Roosters are famous for their early morning crowing, the infamous “cockadoodledo” which is used to communicate with other members of the flock as well as announce the arrival of dawn.
Another thing; roosters tend to be much louder than hens. This is partly due to their larger size, but it also has to do with their role in the flock. A rooster’s loud call helps to announce his presence and assert his dominance over other males.
Hens, on the other hand, make a clucking sound that is used to communicate a variety of things to the flock, including a warning of danger or the location of food.
Hens also have a much wider range of vocalizations than roosters generally, using different calls to express fear, excitement, or contentment.
Both chickens may make a distinct sound known as “panting” which is used when they are hot or excited, and is often accompanied by flapping their wings.
How Can You Tell them Apart When Young?
Telling adolescent chickens apart is trickier than adults, but not impossible. As your birds start to mature you can keep an eye out for the same morphological and behavioral distinctions outlined above, only keep in mind that they are subtler when the birds are not yet fully grown.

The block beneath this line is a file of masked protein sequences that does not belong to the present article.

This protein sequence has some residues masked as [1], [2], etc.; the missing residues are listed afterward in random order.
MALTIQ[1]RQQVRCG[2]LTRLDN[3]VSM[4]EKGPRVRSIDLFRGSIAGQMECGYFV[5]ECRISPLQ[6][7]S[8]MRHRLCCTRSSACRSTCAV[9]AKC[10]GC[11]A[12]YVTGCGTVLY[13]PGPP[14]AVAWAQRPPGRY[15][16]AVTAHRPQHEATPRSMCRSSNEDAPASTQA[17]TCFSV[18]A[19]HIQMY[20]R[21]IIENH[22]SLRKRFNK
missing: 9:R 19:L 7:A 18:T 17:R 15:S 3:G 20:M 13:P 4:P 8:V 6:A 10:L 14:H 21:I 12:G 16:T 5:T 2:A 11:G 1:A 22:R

In my own birds, I could usually determine a rooster easily enough when his comb, spurs and tail feathers started to develop.
Young males would also get pretty cocky as they came of age, and obvious rooster behavior would start to manifest.
If you have any doubts as to the sex of your bird, wait until it is mature and observe its behavior. The vast majority of the time, you will be able to tell quite easily whether you have a rooster or hen.